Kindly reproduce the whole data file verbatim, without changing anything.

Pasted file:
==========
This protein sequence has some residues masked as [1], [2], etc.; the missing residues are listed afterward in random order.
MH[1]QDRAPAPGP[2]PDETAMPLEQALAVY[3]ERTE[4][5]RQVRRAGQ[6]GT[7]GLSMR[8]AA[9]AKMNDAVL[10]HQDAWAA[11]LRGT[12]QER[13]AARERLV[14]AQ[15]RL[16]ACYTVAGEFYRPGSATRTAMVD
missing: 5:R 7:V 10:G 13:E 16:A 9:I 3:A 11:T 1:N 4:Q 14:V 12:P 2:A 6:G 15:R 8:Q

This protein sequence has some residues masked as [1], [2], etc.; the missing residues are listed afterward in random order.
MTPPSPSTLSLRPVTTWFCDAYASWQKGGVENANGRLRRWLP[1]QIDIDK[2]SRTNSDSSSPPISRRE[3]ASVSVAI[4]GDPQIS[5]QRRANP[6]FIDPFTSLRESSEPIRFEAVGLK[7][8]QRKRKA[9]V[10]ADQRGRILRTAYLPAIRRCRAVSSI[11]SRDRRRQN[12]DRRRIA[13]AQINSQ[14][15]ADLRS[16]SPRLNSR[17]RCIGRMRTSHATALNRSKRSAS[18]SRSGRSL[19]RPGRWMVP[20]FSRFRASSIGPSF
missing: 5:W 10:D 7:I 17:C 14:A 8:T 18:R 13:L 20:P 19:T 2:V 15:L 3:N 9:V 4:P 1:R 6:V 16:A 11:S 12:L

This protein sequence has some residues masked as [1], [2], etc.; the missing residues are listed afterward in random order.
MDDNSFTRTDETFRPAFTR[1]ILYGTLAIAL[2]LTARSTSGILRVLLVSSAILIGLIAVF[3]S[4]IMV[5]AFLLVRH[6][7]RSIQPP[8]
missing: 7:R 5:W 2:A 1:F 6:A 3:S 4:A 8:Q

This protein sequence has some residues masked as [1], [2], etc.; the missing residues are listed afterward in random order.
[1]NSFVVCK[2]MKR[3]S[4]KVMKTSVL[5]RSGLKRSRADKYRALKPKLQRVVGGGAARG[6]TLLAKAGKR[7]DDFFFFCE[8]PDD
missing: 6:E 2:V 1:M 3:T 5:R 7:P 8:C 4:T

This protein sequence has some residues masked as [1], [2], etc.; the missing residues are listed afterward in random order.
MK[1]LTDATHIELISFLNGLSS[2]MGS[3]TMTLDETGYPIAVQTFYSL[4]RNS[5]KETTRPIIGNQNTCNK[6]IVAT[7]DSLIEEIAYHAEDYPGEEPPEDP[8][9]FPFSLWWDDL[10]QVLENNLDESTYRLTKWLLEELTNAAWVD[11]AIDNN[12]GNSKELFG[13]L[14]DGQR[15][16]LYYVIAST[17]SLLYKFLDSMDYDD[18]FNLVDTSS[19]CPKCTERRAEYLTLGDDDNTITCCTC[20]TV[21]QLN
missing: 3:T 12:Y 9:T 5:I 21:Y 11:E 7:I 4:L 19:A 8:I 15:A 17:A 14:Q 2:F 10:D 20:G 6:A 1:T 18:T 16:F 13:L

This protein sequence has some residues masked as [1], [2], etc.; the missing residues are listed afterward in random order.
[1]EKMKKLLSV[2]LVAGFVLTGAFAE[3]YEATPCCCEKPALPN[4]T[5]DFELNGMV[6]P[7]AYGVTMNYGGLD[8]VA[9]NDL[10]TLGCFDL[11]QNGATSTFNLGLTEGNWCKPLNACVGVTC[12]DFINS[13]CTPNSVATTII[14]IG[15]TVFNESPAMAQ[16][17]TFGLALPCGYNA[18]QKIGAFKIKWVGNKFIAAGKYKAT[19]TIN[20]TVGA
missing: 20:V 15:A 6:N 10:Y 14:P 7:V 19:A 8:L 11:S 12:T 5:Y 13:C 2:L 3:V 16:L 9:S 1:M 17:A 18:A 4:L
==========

This protein sequence has some residues masked as [1], [2], etc.; the missing residues are listed afterward in random order.
MH[1]QDRAPAPGP[2]PDETAMPLEQALAVY[3]ERTE[4][5]RQVRRAGQ[6]GT[7]GLSMR[8]AA[9]AKMNDAVL[10]HQDAWAA[11]LRGT[12]QER[13]AARERLV[14]AQ[15]RL[16]ACYTVAGEFYRPGSATRTAMVD
missing: 5:R 7:V 10:G 13:E 16:A 9:I 3:A 11:T 1:N 4:Q 14:V 12:P 2:A 6:G 15:R 8:Q

This protein sequence has some residues masked as [1], [2], etc.; the missing residues are listed afterward in random order.
MTPPSPSTLSLRPVTTWFCDAYASWQKGGVENANGRLRRWLP[1]QIDIDK[2]SRTNSDSSSPPISRRE[3]ASVSVAI[4]GDPQIS[5]QRRANP[6]FIDPFTSLRESSEPIRFEAVGLK[7][8]QRKRKA[9]V[10]ADQRGRILRTAYLPAIRRCRAVSSI[11]SRDRRRQN[12]DRRRIA[13]AQINSQ[14][15]ADLRS[16]SPRLNSR[17]RCIGRMRTSHATALNRSKRSAS[18]SRSGRSL[19]RPGRWMVP[20]FSRFRASSIGPSF
missing: 5:W 10:D 7:I 17:C 14:A 8:T 18:R 13:L 20:P 19:T 2:V 15:L 3:N 9:V 4:P 1:R 6:V 16:A 11:S 12:L

This protein sequence has some residues masked as [1], [2], etc.; the missing residues are listed afterward in random order.
MDDNSFTRTDETFRPAFTR[1]ILYGTLAIAL[2]LTARSTSGILRVLLVSSAILIGLIAVF[3]S[4]IMV[5]AFLLVRH[6][7]RSIQPP[8]
missing: 7:R 5:W 2:A 1:F 6:A 3:S 4:A 8:Q

This protein sequence has some residues masked as [1], [2], etc.; the missing residues are listed afterward in random order.
[1]NSFVVCK[2]MKR[3]S[4]KVMKTSVL[5]RSGLKRSRADKYRALKPKLQRVVGGGAARG[6]TLLAKAGKR[7]DDFFFFCE[8]PDD
missing: 6:E 2:V 1:M 3:T 5:R 7:P 8:C 4:T

This protein sequence has some residues masked as [1], [2], etc.; the missing residues are listed afterward in random order.
MK[1]LTDATHIELISFLNGLSS[2]MGS[3]TMTLDETGYPIAVQTFYSL[4]RNS[5]KETTRPIIGNQNTCNK[6]IVAT[7]DSLIEEIAYHAEDYPGEEPPEDP[8][9]FPFSLWWDDL[10]QVLENNLDESTYRLTKWLLEELTNAAWVD[11]AIDNN[12]GNSKELFG[13]L[14]DGQR[15][16]LYYVIAST[17]SLLYKFLDSMDYDD[18]FNLVDTSS[19]CPKCTERRAEYLTLGDDDNTITCCTC[20]TV[21]QLN
missing: 3:T 12:Y 9:T 5:I 21:Y 11:E 7:I 4:L 19:A 8:I 15:A 17:A 14:Q 2:F 10:D 20:G 6:A 1:T 18:T 16:F 13:L

This protein sequence has some residues masked as [1], [2], etc.; the missing residues are listed afterward in random order.
[1]EKMKKLLSV[2]LVAGFVLTGAFAE[3]YEATPCCCEKPALPN[4]T[5]DFELNGMV[6]P[7]AYGVTMNYGGLD[8]VA[9]NDL[10]TLGCFDL[11]QNGATSTFNLGLTEGNWCKPLNACVGVTC[12]DFINS[13]CTPNSVATTII[14]IG[15]TVFNESPAMAQ[16][17]TFGLALPCGYNA[18]QKIGAFKIKWVGNKFIAAGKYKAT[19]TIN[20]TVGA
missing: 20:V 15:A 6:N 10:Y 14:P 7:V 19:A 8:L 11:S 12:T 5:Y 13:C 2:L 3:V 16:L 9:S 1:M 17:A 18:A 4:L